main points and gather additional sources if necessary to fill in gaps. You’ll see by looking at his final paper that he did decide that he needed more support for one or more of his main points. In his final paper, he has 16 sources. Comment [JR3]: Annotated bibliography should be in alphabetical order by author. Comment [JR4]: Hanging indent according to APA style guide. Comment [JR5]: Citation should adhere to APA style using lower case letter where directed by style guide. Comment [s6]: Notice this is a reference for an article that has a DOI number. Check out this link if you do not know what a DOI number or if your source has one: 0/Comment [JR7]: Summary of the source. Comment [JR8]: Student has reviewed and determined the quality of the information. Comment [JR9]: Relevance to one of the main points supporting the thesis statement. Comment [s10]: APA voice uses 3rdperson, objective point of view to avoid bias. When referring to an author only use the authors’ last name, not their first, or simply use the word author to avoid bias. Comment [JH11]: Here the student has provided specific information on the authors of the article to establish their credibility. Comment [JR12]: Student indicates that he has assessed credibility of source by reviewing the documentation provided and the methodology of the study. Comment [JR13]: Answers the question, “How will this information be used in the research paper?”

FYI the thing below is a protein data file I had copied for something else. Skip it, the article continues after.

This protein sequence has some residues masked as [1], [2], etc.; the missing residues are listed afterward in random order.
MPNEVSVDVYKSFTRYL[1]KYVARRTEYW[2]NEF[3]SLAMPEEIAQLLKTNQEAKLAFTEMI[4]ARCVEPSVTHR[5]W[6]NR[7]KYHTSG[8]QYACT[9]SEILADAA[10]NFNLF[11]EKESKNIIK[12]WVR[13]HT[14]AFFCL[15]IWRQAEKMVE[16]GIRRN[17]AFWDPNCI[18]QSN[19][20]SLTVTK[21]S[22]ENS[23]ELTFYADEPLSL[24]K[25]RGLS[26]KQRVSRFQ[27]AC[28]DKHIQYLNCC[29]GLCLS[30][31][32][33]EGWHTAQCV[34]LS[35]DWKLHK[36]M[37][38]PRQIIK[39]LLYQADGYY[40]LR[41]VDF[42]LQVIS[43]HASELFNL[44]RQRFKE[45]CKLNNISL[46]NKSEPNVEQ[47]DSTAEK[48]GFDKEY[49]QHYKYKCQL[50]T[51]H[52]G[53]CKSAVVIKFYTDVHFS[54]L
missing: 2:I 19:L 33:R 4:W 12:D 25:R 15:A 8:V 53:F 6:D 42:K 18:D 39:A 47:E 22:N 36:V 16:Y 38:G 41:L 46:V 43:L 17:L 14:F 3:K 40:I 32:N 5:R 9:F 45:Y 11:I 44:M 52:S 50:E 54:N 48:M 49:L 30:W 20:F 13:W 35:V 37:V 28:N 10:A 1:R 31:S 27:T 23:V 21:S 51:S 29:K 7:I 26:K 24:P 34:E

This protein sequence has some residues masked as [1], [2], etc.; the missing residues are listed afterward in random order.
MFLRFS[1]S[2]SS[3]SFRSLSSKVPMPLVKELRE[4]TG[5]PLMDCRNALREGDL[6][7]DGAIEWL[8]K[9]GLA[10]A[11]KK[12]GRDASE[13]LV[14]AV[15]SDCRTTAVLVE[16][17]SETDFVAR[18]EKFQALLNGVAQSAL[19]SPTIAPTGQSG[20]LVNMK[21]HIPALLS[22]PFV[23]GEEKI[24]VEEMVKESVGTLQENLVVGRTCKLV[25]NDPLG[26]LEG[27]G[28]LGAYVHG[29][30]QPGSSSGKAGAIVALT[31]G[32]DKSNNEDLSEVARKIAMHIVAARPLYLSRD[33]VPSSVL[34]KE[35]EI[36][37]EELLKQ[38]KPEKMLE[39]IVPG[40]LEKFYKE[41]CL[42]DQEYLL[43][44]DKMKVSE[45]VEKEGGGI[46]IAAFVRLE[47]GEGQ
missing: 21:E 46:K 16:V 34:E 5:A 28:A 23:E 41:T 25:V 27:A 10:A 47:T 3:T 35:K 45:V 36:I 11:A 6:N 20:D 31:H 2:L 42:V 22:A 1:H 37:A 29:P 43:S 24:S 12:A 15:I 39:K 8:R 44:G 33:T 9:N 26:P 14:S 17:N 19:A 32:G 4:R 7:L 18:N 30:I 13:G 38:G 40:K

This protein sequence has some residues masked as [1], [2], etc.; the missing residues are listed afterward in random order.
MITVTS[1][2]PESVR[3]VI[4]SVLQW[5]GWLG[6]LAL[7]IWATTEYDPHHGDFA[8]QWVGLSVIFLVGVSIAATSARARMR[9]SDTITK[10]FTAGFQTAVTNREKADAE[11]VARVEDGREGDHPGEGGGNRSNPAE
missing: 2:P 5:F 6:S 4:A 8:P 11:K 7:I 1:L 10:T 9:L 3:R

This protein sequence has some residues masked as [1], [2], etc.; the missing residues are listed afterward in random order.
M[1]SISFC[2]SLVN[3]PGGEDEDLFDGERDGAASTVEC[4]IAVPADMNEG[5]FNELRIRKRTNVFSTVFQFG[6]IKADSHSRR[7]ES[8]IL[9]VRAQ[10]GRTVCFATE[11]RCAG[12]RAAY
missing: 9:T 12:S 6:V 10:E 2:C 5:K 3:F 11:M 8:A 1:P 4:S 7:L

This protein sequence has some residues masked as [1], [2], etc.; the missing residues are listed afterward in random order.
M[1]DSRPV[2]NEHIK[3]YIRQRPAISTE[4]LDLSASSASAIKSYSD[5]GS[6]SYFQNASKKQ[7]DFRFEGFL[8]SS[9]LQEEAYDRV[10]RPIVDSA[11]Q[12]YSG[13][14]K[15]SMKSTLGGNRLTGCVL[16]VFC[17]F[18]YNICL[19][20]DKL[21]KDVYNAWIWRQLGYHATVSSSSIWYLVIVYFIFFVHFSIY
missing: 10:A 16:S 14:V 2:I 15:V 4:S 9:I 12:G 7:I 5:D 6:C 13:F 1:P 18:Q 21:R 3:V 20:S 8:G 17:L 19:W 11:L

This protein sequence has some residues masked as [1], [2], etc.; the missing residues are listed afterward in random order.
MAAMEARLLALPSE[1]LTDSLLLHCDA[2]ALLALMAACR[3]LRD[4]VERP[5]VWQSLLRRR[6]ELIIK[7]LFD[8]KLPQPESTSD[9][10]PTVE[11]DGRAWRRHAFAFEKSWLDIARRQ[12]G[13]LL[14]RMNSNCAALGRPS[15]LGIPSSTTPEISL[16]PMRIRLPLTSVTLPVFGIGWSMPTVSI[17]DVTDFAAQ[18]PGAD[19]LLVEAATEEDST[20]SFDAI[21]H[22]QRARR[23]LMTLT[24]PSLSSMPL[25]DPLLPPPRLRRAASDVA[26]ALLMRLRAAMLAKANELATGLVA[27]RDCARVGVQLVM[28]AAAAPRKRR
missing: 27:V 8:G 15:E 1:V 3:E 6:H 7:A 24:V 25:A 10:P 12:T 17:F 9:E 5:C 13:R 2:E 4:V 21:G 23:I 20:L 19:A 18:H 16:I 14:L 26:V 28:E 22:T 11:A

RLAT Task 1 Submission Thesis Statement and Annotated Bibliography 3 Fahmy, S. (2008, May 14). Monarch butterflies help explain why parasites harm hosts.University of Georgia Research News. Retrieved from -monarchs/This source is an editorial documenting the research and conclusions of an earlier study conducted (see the entry by Bradley & Altizer, 2005), and discussing the results of monarch butterflies infected with parasites. They focus on a point made in the study, called the “trade-off hypothesis”,because if the parasite kills their host, they fail to be transmitted and die as well. However, if the parasitic infection is not severe enough, there may not be enough number of offspring, or spores, to be effectively transmitted to the next host. While the article, and the study which it references, also touches on implications of disease evolution and public health, of particular interest is a quotation by Sonai Altizer, an assistant professor at the Odum School of Ecology at the University of Georgia: “There’s a very real probability that the eastern migratory population will be lost sometime in the next 50 to 100 years”. Sam Fahmy is a science reporter for the University of Georgia, Public Affairs. He has written news articles and press releases for them since January of 2007. The source, well documented from a university, is credible and gives support to the primary point of the thesis statement of the research paper (Fahmy, 2008).